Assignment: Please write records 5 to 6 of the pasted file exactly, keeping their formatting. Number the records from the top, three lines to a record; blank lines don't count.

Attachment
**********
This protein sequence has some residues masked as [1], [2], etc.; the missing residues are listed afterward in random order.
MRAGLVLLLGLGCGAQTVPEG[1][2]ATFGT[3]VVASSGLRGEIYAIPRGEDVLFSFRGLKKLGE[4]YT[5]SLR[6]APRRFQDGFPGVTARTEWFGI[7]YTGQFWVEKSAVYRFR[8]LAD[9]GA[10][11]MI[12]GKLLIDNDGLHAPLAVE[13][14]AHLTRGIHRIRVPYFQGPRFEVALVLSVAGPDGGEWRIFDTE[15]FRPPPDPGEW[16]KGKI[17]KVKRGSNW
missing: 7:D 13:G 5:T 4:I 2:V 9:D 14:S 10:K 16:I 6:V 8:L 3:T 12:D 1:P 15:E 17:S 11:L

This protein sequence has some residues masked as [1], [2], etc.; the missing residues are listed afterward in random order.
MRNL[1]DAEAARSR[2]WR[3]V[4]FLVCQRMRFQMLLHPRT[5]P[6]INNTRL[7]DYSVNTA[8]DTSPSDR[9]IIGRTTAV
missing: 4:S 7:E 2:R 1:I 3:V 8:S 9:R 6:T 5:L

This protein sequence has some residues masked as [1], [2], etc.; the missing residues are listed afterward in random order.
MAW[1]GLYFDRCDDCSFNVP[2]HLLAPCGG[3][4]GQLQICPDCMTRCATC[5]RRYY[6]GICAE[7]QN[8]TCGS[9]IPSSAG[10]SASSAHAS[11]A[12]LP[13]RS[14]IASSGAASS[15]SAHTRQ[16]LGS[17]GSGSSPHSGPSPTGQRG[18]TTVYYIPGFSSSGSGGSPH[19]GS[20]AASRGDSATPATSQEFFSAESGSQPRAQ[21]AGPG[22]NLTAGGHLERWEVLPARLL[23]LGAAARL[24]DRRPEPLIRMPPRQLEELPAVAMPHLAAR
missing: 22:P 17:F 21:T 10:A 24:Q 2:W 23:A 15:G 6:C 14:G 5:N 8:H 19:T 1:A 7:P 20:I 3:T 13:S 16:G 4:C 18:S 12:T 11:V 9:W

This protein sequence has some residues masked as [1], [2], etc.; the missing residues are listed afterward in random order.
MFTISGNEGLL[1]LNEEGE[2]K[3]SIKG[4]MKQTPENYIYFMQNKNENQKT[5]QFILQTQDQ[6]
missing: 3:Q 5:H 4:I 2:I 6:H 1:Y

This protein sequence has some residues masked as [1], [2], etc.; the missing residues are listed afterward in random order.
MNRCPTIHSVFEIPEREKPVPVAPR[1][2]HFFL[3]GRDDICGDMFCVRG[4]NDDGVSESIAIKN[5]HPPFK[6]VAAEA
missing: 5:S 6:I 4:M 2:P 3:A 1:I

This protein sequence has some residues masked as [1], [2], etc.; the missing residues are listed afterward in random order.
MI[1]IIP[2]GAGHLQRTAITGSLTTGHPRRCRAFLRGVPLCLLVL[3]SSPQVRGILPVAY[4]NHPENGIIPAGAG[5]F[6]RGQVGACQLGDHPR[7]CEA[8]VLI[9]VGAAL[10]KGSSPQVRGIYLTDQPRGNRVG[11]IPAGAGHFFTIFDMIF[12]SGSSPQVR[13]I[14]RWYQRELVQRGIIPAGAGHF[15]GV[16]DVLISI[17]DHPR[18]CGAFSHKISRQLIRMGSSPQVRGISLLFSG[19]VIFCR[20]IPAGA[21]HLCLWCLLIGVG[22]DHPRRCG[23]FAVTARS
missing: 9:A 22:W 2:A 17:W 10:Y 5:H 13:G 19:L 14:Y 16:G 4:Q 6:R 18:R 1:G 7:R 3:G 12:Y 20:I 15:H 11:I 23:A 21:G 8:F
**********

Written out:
This protein sequence has some residues masked as [1], [2], etc.; the missing residues are listed afterward in random order.
MNRCPTIHSVFEIPEREKPVPVAPR[1][2]HFFL[3]GRDDICGDMFCVRG[4]NDDGVSESIAIKN[5]HPPFK[6]VAAEA
missing: 5:S 6:I 4:M 2:P 3:A 1:I

This protein sequence has some residues masked as [1], [2], etc.; the missing residues are listed afterward in random order.
MI[1]IIP[2]GAGHLQRTAITGSLTTGHPRRCRAFLRGVPLCLLVL[3]SSPQVRGILPVAY[4]NHPENGIIPAGAG[5]F[6]RGQVGACQLGDHPR[7]CEA[8]VLI[9]VGAAL[10]KGSSPQVRGIYLTDQPRGNRVG[11]IPAGAGHFFTIFDMIF[12]SGSSPQVR[13]I[14]RWYQRELVQRGIIPAGAGHF[15]GV[16]DVLISI[17]DHPR[18]CGAFSHKISRQLIRMGSSPQVRGISLLFSG[19]VIFCR[20]IPAGA[21]HLCLWCLLIGVG[22]DHPRRCG[23]FAVTARS
missing: 9:A 22:W 2:A 17:W 10:Y 5:H 13:G 19:L 14:Y 16:G 4:Q 6:R 18:R 1:G 7:R 3:G 12:Y 20:I 15:H 11:I 23:A 21:G 8:F